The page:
EIGHT WAYS FOR BUSINESS OWNERS TO AVOID LITIGATION

Tip No. 3: UTILIZE ARBITRATION AND MEDIATION

Business transactions are no longer done on a handshake.  The business world is complex, and the more complex transactions become, the more potential exists for litigation to ensue.  The cost of litigation is so high that one small lawsuit can virtually bankrupt a business.  While business owners are afraid of litigation, they often know very little about how to prevent it.

Based on our decades of experience, we have developed a list of suggestions for avoiding litigation.  In past issues, we talked about the proper use of contracts and the importance of employment policies.  This month, arbitration and mediation.

Statistics have shown that awards against defendants are significantly smaller if the matter is submitted to arbitration rather than the court system.  In order for any person to be required to submit their claim to arbitration you must have a written agreement with them providing for such.

Arbitration is not necessarily a cheap process, but in some areas it is critical.  The most important one being employment disputes.  Statistics have shown that the ultimate amount employers must pay is significantly less through arbitration than through the court system.

If you decide you want to resolve disputes through arbitration, you need to be familiar with the various organizations that offer arbitration and determine which one is best for you.  The American Arbitration Association is probably the largest and most well established.  Other organizations have formed which utilize the services of retired judges, which AAA does not.  A lot of people feel more comfortable having a judge decide their case as opposed to a lawyer or a lay person.  Keep in mind, however, that with arbitration you are giving up your right to a jury trial and the right to appeal a bad decision.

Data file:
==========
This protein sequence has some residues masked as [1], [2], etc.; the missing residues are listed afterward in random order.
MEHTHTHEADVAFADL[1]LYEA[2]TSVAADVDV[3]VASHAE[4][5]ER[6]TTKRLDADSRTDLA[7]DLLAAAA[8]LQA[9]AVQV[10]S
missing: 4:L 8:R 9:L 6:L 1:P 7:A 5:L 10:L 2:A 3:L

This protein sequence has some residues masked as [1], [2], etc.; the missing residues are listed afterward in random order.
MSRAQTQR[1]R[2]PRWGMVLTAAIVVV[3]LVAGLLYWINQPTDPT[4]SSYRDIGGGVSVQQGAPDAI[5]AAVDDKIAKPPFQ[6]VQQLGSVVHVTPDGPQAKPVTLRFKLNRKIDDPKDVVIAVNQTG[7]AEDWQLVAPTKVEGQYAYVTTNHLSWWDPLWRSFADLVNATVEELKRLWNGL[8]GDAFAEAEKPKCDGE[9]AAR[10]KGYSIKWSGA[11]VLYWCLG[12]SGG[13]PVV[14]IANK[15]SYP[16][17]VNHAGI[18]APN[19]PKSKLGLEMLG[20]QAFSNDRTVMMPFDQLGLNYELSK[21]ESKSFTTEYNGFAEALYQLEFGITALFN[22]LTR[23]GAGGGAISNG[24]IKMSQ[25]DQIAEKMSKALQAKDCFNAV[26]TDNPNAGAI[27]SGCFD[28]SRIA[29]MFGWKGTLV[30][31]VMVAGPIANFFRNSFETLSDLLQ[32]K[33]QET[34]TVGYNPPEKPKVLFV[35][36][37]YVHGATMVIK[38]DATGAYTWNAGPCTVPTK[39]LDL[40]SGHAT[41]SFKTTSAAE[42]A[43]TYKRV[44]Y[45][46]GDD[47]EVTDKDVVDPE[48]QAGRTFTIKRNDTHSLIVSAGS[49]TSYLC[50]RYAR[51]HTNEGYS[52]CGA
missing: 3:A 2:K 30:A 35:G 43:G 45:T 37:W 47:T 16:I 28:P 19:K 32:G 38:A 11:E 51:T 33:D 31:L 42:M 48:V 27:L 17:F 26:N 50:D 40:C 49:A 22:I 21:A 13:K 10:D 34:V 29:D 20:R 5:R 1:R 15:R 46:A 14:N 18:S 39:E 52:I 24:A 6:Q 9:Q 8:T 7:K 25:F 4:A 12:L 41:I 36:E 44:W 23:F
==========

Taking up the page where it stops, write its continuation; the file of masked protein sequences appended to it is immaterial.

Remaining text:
Another form of dispute resolution is mediation.  Mediation is simply a meeting between the parties, with or without attorneys, with a facilitator (mediator) to help settle the dispute.  The process is usually quite successful in resolving disputes in an amicable fashion.  While neither party can be forced to mediate a dispute (absent a written agreement to do so), most people are agreeable since they can end discussions at any time and it does not jeopardize their legal position to participate.

Our office can assist you in incorporating an arbitration or mediation provision in your contracts and even help you through the process.  Next month, we continue with tips for avoiding litigation.

Leave a Reply

Download These
Free Reports by
Attorney
Gary Brainin

Seven Steps to Handling Your Loved One's

Surviving The Sandwhiched Years

Get The Government To Pay For Your Long-Term Care

Hope For Caregivers: ABCs of Long-Term Care and Legal Planning

  • American Academy

    Elder Counsel

    reviewus